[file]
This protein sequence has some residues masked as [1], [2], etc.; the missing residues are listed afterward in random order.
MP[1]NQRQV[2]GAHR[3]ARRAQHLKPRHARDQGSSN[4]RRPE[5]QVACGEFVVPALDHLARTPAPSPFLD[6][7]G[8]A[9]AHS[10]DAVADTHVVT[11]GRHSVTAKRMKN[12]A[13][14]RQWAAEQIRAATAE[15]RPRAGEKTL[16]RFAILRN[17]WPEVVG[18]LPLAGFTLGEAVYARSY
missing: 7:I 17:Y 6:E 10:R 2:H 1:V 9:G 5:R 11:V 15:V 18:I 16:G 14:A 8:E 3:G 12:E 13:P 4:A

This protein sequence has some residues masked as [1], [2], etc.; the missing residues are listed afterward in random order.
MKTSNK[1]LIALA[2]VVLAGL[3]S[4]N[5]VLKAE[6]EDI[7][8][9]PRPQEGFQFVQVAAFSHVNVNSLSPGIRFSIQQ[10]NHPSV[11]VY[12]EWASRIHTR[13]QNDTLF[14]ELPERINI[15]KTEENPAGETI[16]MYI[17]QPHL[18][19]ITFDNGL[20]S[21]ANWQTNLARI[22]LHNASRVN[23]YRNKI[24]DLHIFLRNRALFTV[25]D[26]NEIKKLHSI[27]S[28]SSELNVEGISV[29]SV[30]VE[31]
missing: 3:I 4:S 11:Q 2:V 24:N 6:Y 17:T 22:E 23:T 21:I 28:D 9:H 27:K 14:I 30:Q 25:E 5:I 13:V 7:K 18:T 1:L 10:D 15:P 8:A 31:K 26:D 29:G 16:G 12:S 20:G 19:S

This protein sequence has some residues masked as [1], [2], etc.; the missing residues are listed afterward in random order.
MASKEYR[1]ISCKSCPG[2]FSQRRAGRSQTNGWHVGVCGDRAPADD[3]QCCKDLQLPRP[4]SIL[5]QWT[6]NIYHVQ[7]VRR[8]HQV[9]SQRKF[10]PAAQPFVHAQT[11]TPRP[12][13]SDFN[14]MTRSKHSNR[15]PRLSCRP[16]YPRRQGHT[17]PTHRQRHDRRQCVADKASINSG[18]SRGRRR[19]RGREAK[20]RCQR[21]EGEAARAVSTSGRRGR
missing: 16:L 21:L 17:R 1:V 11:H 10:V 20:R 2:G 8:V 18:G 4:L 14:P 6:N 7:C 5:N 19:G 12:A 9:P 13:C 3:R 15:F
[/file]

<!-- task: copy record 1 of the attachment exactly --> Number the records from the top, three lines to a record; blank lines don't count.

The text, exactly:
This protein sequence has some residues masked as [1], [2], etc.; the missing residues are listed afterward in random order.
MP[1]NQRQV[2]GAHR[3]ARRAQHLKPRHARDQGSSN[4]RRPE[5]QVACGEFVVPALDHLARTPAPSPFLD[6][7]G[8]A[9]AHS[10]DAVADTHVVT[11]GRHSVTAKRMKN[12]A[13][14]RQWAAEQIRAATAE[15]RPRAGEKTL[16]RFAILRN[17]WPEVVG[18]LPLAGFTLGEAVYARSY
missing: 7:I 17:Y 6:E 10:R 2:H 1:V 9:G 5:R 11:V 15:V 18:I 16:G 14:A 8:E 3:G 12:E 13:P 4:A